Bark beetles are emerging as pests of macadamias, both in the native range of macadamias in Australia and worldwide wherever macadamias are cultivated. Multiple species have been detected on macadamias in Australia; however, little has been known about the identity of the species involved, other than that some belong to the genera Hypothenemus Westwood (1836) and Cryphalus Erichson (1836). Hypothenemus is a large and cosmopolitan genus, which contains two exotic species that are regulated pests for Australia: the tropical nut borer, Hypothenemus obscurus (Fabricius), is a pest of macadamias and Brazil nuts in the Americas and the Pacific, and the coffee berry borer, Hypothenemus hampei (Ferrari), is a pest of coffee found in coffee-growing areas worldwide, but not in Australia. It is essential that biosecurity authorities have reliable species diagnostic tools available in order to detect incursions of these species in Australia. However, the taxonomic literature on the relevant species is scattered and sparse, and the lack of molecular diagnostic methods means that identification of eggs and larvae has been impossible to date because the immature life stages are morphologically homogeneous. This study fills some crucial gaps in our ability to identify these species, developing diagnostic methods for the major pest species on macadamia in Australia, and for key exotic species, including both regulated pests. An integrative taxonomic approach was used incorporating both traditional morphological taxonomy and DNA barcode data in an iterative process to both identify beetles and develop robust diagnostics for them. DNA barcodes provide unambiguous discrimination of all species examined in this study, albeit a limited sample, and have the advantage that they can be used to identify all life stages of the species.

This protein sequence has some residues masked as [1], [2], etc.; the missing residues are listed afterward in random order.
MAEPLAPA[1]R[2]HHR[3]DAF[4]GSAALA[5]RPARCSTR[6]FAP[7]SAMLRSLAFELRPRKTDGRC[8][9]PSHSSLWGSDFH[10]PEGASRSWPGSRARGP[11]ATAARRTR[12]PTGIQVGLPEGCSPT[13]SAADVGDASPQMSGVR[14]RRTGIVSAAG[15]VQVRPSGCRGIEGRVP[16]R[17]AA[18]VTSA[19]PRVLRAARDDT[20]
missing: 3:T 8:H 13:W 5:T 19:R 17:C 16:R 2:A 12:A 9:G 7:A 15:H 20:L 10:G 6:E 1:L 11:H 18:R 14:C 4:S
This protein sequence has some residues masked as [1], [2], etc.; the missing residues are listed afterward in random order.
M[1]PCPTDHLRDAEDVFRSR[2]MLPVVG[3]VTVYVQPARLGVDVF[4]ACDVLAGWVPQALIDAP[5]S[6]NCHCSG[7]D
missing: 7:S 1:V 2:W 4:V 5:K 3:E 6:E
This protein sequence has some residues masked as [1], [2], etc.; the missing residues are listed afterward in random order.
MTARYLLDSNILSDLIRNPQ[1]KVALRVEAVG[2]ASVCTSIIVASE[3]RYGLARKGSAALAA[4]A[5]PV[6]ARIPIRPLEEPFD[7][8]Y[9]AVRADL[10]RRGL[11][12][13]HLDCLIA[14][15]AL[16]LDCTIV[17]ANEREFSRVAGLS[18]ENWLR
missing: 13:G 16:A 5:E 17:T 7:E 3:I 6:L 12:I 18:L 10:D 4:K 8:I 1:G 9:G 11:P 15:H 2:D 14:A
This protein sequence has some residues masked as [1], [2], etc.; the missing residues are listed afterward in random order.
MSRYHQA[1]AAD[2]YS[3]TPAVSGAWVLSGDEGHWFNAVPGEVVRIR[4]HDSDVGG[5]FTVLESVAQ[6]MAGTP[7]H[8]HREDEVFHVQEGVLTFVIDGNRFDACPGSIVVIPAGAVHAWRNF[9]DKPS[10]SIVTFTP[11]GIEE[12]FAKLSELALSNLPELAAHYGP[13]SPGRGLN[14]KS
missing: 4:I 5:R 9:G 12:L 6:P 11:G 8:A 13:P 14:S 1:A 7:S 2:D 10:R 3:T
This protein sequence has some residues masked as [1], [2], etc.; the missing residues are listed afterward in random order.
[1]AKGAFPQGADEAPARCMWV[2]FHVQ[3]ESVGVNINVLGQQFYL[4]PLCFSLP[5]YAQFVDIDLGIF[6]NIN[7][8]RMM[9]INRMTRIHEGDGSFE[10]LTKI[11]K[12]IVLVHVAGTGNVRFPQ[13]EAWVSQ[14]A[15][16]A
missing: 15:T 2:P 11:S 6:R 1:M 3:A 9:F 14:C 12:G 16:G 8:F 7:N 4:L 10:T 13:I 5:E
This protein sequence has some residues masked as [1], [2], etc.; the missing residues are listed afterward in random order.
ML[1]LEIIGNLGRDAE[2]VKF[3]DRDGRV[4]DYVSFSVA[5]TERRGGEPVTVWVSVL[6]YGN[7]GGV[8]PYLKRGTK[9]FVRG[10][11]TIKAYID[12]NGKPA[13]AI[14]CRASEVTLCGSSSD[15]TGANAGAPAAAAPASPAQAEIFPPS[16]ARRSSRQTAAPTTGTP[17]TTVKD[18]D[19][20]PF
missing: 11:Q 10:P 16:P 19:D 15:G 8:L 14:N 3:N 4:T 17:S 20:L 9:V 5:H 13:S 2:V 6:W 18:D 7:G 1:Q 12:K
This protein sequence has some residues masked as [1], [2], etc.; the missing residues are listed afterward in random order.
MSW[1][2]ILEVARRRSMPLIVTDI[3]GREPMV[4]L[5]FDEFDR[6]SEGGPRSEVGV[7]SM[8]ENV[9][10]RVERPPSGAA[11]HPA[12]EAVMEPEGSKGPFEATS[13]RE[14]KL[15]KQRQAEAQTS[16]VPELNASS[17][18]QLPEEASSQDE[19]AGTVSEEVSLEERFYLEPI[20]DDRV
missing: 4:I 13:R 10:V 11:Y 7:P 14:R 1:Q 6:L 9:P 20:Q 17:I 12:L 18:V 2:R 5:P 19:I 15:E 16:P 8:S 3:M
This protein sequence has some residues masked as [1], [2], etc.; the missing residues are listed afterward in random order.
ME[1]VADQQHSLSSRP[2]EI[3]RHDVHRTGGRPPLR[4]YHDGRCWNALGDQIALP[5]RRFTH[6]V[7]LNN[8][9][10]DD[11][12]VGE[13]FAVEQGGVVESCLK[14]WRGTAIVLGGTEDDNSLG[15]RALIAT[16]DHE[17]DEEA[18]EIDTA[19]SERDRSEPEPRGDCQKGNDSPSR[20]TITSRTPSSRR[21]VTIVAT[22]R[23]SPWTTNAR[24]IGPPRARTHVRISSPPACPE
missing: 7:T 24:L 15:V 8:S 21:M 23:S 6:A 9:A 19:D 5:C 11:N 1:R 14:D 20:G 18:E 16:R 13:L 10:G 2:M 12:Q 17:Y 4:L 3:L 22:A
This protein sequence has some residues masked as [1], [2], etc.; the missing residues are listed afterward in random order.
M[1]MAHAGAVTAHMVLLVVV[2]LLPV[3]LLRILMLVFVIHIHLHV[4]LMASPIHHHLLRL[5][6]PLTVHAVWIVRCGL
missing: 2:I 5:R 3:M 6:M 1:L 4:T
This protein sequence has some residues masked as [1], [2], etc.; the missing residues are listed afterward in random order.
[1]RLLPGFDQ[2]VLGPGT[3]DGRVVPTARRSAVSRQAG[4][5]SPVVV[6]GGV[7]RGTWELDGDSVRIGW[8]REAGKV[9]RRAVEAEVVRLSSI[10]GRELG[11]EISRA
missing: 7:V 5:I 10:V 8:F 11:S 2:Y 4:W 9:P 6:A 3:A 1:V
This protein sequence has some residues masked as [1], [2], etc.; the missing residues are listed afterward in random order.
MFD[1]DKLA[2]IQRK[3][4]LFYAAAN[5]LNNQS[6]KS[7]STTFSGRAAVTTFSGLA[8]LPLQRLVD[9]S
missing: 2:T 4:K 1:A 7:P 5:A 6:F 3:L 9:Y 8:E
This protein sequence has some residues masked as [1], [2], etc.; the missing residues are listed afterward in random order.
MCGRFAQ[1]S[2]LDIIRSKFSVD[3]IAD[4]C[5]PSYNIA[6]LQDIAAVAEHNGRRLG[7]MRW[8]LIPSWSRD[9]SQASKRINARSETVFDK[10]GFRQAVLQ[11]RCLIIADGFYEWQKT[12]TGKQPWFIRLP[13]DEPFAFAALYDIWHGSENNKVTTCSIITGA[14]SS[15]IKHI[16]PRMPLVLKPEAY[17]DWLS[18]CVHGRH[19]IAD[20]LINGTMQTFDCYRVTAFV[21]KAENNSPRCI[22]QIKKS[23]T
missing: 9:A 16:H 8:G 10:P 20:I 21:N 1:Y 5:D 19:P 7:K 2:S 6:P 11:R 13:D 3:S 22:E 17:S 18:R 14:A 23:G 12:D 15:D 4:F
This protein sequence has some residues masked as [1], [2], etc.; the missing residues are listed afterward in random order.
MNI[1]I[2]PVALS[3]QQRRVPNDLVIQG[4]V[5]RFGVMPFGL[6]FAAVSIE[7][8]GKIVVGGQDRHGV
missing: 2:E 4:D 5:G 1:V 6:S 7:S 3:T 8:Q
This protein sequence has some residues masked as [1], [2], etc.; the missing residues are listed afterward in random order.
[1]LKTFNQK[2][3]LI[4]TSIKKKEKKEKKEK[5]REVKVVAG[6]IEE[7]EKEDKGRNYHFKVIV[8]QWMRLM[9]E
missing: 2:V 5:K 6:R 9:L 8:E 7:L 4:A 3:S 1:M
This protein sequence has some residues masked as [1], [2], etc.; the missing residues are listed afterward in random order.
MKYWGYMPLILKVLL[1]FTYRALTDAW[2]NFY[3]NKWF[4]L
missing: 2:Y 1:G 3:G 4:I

Keywords: biosecurity; Cryphalus; DNA barcoding; Hypothenemus; Scolytidae